Playing piano for choirs is a lot of fun and will help your musicianship in many ways, some obvious and some that will be slowly revealed to you after years of experience. You’ll also meet a lot of wonderful people along the way. I’ve been playing for vocal groups of all shapes and sizes for over 30 years and want to share some tips to help you set yourself apart as an above-average choral accompanist.
BTW, these tips work well in many situations where you’re accompanying vocalists. I’ve used them at Carnegie Hall, on the Broadway stage and in jazz clubs. They work when playing for solo singers, small vocal pop groups, community choirs, and in liturgical settings.
Now let’s get started!
The basic idea is to play in a way that makes it easy for the choir to sound wonderful. There are certain techniques you can use to help them without sounding like you’re helping them, if you know what I mean. Your goal is to play support them so well that they sound better than they would with another pianist. There are two reasons why you want to do this: 1. You have a lot to offer them musically, and 2. You want singers to love working with you so much that they’ll always call you the next time they need a pianist!
Here are some techniques and ideas that will make you a great choral accompanist:
- Use a wide variety of pianistic timbres
The piano is a fairly homogenous-sounding instrument, and so is a choir (at least as compared with the wide range of timbers in a symphonic orchestra or rock band.) To counteract this, play with a wide variety of pianistic timbre. Is the music mellow? Then make it very mellow. Did the composer write bell-like chords? Then play them brightly, darkly, or whatever else you have to do to make them “pop out.”
Don’t just play the notes, even “musically.” At every moment, hear a definite sound in your head and bring that out on your instrument.
- Emulate the sound of a full band or orchestra
Even though you’re playing piano, imagine the sound of a full band or orchestra in your head. If the group is singing a rock, pop, or gospel piece, then you aren’t “just” a pianist. You’re the drummer, bass player, guitarist, pianist, and maybe even string section! If there’s a rhythmic bass part, play it percussively and with a deep, rich sound like a bass/drum duo would. Double the bass line down an octave if that helps.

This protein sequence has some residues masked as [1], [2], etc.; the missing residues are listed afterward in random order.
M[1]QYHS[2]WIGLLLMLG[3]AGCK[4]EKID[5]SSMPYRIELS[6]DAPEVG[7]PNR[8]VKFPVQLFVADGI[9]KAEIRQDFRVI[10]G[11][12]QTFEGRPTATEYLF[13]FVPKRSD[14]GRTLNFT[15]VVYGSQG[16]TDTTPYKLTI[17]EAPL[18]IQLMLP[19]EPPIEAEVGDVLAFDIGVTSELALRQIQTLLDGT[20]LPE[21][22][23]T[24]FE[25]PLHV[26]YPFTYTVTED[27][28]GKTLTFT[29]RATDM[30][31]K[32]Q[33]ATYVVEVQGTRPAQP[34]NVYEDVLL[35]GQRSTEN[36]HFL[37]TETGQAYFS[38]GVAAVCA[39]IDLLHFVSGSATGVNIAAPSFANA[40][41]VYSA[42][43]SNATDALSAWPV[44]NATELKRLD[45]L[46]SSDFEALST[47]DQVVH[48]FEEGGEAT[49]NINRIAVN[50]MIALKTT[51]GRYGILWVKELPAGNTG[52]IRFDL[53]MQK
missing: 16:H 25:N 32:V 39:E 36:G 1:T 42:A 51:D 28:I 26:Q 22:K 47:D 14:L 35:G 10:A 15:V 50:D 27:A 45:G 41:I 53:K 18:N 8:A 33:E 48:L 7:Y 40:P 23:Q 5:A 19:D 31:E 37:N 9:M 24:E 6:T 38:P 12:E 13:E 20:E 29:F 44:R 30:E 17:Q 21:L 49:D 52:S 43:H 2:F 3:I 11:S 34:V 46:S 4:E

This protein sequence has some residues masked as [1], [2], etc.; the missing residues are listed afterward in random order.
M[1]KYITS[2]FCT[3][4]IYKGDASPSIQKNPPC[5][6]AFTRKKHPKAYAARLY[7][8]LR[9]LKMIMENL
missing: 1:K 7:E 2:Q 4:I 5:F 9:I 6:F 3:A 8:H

This goes for classical music, too. Piano accompaniment parts are often orchestral reductions and are written to be “readable.” So if you want a richer sound, then feel free to fill out the chords more and add octaves where appropriate. Mozart, Beethoven and Mahler would have done this, and you can too. Can you make a piano sound like a flute? Try it! Can you play like a timpanist? Yes you can! Do anything you can to make the piano sound like a band or orchestra. The singers will feel more comfortable and supported by your music. This is a good thing!
- Accent beat one in each measure
When I go to a concert and hear pianist accompany choirs, I often feel that although they play well, they’re not giving the choir enough rhythmic support. A lot of sound gets lost in the distance between the piano’s soundboard and the chorister’s ears, so one thing I frequently do is to emphasize the first beat in each measure. It doesn’t have to be a big accent or anything, but see what happens if you lean into beat 1 a little bit. Maybe it gives the music more of a dance-like quality. Or maybe it just makes it a little easier for that alto on the other end of the stage to hear where she needs to sing the next phrase. Used appropriately, this little trick can go a long way to helping both you and the choir sound better.
- Love their choral sound.
It’s hard to put this into wards in the way that I feel it when playing, but you have to embrace the singers’ voices. Project your sound to them as if you are literally hugging them. Project your warmth through the piano’s sound to the whole choir.
- Be better than a good colleague
It goes without saying that you should be a good colleague, but let’s take this a step forward; be a wonderful colleague. Remember that you and the singer’s both enjoy making music and that music is a collaboration. Always be nice, friendly, supportive, and encouraging. I don’t mean that you should be “soft,” or a “pushover,” but keep a positive attitude and make the singers feel good. Often, people want to work with people they enjoy hanging out with. Be a great colleague as well as a great pianist.
In summary, there’s nothing like a good deal of experience to help you learn and grow as a pianist. So get out there and put these ideas in action. Try them out and put them to the test.. See which ones work best for you and in what situations. Which ones match your current skills? What skills do you need to improve before you can put some of my tips into actual practice?
As I write this, I happen to be backstage at Carnegie Hall (for a David Bowie tribute concert) and I’m watching a pianist do every one of the things I’ve listed here. Do them yourself. They work!
If you accompany a choir and want to develop your piano improv skills, here are some free lessons to get you started. Have fun!